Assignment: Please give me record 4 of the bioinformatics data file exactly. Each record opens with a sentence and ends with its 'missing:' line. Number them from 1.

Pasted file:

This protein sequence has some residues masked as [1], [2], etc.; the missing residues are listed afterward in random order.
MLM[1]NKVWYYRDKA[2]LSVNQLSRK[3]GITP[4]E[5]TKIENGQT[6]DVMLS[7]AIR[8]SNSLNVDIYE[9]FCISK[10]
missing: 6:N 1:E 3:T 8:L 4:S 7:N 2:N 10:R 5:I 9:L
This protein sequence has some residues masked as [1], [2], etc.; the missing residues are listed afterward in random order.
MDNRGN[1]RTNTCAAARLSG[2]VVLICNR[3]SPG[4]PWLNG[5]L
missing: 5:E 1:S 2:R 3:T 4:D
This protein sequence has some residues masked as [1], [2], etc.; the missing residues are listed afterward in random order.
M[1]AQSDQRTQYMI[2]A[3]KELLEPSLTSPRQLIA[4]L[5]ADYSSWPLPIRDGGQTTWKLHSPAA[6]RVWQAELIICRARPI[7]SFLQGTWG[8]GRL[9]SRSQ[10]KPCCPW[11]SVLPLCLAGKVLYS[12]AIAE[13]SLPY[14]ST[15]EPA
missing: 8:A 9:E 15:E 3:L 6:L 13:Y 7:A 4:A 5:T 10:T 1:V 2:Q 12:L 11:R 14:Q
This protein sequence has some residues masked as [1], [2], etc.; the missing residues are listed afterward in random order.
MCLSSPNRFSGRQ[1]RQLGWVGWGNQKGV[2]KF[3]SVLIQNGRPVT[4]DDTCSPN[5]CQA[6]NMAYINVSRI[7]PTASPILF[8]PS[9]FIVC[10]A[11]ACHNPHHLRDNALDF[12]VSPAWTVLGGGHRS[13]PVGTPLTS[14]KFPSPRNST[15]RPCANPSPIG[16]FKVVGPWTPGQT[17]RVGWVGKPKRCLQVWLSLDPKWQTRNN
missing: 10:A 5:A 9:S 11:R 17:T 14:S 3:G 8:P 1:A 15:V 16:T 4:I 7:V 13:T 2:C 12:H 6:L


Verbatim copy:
This protein sequence has some residues masked as [1], [2], etc.; the missing residues are listed afterward in random order.
MCLSSPNRFSGRQ[1]RQLGWVGWGNQKGV[2]KF[3]SVLIQNGRPVT[4]DDTCSPN[5]CQA[6]NMAYINVSRI[7]PTASPILF[8]PS[9]FIVC[10]A[11]ACHNPHHLRDNALDF[12]VSPAWTVLGGGHRS[13]PVGTPLTS[14]KFPSPRNST[15]RPCANPSPIG[16]FKVVGPWTPGQT[17]RVGWVGKPKRCLQVWLSLDPKWQTRNN
missing: 10:A 5:A 9:S 11:R 17:T 14:S 3:G 8:P 1:A 15:V 16:T 4:I 7:V 13:T 2:C 12:H 6:L